The new B-21 Raider bomber made its second ever confirmed flight Jan. 17 at Edwards Air Force Base, Calif., just over two months after its first flight.
The Air Force verified the test flight after aviation trackers noted potential chase planes on flight tracking websites. This marks the first known time the Raider has flown from Edwards—its inaugural flight on Nov. 10 started at Air Force Plant 42 in Palmdale, Calif., and concluded at Edwards.
“I can confirm the B-21 flew [Jan. 17]” Air Force spokeswoman Ann Stefanek said in an email statement to Air & Space Forces Magazine. “Flight testing is a critical step in the test campaign managed by the Air Force Test Center and 412th Test Wing’s B-21 Combined Test Force to provide survivable, long-range, penetrating strike capabilities to deter aggression and strategic attacks against the United States, allies, and partners.”
For operational security reasons, the Air Force is not providing further details related to the test program to include the number of flights the aircraft has flown. The service also declined to confirm whether the B-21 that flew Jan. 17 was the same aircraft that conducted the first flight in November. Manufacturer Northrop Grumman has previously said six aircraft are in some stage of production.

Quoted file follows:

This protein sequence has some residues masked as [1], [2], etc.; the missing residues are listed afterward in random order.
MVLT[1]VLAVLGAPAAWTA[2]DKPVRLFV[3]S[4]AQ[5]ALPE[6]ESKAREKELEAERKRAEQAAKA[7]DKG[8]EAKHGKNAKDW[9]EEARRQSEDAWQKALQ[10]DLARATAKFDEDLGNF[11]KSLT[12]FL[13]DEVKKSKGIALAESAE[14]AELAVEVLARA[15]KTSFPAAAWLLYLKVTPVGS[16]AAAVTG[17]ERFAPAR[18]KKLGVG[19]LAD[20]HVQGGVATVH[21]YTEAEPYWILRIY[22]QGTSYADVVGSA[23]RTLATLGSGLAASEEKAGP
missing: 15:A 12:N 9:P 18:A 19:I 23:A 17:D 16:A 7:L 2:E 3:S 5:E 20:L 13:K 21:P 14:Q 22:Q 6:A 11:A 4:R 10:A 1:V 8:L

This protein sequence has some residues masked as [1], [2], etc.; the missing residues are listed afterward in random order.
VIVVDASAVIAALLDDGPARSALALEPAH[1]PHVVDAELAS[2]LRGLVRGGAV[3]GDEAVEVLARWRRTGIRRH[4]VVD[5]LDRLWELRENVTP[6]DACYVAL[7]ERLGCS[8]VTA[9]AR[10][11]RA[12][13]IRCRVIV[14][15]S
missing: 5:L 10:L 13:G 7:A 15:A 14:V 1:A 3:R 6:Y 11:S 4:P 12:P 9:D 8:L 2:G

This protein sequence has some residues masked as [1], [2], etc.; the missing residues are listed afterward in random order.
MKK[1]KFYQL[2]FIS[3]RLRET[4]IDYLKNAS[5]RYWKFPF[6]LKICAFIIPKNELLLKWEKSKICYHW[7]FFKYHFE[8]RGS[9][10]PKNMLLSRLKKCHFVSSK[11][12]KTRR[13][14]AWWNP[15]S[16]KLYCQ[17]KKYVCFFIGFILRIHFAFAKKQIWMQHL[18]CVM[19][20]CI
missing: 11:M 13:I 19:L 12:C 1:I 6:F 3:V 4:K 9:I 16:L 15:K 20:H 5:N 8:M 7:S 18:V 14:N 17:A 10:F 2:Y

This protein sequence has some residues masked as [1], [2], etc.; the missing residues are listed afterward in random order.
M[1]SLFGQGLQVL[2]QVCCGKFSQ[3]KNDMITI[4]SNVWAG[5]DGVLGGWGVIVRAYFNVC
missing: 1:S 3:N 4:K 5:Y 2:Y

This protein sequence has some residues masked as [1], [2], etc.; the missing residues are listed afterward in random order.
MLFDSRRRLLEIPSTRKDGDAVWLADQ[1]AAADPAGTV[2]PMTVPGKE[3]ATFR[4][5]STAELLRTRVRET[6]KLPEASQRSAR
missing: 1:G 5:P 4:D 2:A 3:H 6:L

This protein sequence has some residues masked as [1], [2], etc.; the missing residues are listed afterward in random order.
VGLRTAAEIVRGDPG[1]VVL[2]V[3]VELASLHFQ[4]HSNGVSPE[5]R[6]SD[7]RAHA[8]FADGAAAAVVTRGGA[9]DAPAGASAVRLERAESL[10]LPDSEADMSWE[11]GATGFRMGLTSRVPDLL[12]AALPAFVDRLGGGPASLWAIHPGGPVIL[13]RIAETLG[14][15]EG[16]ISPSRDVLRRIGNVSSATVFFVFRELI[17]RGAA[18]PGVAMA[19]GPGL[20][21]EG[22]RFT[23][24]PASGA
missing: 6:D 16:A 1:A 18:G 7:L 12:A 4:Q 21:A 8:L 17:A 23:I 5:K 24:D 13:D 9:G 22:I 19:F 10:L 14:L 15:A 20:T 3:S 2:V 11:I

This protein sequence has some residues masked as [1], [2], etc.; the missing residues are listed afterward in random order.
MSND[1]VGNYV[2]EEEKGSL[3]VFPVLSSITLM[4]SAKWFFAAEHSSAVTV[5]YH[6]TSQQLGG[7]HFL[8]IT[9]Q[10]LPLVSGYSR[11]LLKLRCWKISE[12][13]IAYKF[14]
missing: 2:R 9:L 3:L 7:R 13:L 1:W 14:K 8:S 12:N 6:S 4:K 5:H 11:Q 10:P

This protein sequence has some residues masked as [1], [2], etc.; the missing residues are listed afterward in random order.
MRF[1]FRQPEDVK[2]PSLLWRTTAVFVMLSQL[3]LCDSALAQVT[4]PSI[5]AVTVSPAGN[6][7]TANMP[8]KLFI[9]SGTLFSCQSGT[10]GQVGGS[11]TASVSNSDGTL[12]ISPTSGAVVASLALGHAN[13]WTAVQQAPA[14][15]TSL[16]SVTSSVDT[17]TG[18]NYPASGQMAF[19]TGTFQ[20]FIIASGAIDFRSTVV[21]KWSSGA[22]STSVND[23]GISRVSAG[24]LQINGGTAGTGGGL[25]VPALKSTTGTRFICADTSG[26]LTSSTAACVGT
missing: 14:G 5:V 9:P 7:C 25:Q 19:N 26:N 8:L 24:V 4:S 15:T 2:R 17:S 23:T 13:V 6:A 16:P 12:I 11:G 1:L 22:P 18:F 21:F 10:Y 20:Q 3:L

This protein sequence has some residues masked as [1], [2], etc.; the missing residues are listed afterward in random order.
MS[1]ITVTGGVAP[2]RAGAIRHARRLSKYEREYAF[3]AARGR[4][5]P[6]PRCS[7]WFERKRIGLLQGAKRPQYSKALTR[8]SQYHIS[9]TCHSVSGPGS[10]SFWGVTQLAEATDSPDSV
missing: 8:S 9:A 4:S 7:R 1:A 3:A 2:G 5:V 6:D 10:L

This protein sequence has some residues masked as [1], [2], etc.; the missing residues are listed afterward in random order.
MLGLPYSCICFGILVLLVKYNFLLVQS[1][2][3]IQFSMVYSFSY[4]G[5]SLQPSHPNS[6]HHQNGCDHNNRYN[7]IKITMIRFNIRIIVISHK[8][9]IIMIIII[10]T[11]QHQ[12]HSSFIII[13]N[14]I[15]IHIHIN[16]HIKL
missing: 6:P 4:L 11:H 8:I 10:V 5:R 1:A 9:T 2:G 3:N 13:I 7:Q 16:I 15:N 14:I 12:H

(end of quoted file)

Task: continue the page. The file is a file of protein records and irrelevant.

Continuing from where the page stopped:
Just like the B-21’s first flight, this latest test was not announced beforehand and no official imagery was released. Outside of the bomber’s public rollout in December 2022 and a few photos released in September 2023, the Air Force has kept the aircraft largely out of sight, though some civilian photographers captured images from taxi tests and the first flight.
The B-21 is a developmental, penetrating strike bomber planned to deliver both conventional and nuclear munitions. Its wingspan is projected to be about 140 feet; smaller than the B-2’s 172-foot wingspan. The service plans to acquire at least 100 B-21s to replace its 45 B-1s and 20 B-2s over the next decade.
The Air Force previously said that B-21 test aircraft will be “usable assets” as soon as they are airworthy, and that the test aircraft will be converted to operational configuration after developmental and operational testing is complete.
The contract for the B-21 was awarded in 2015, and the aircraft is expected to cost around $700 million each in current dollars. The B-21 was officially named the “Raider” in 2016, to honor the Doolittle Raiders of World War II that carried out the first airstrikes against Japan.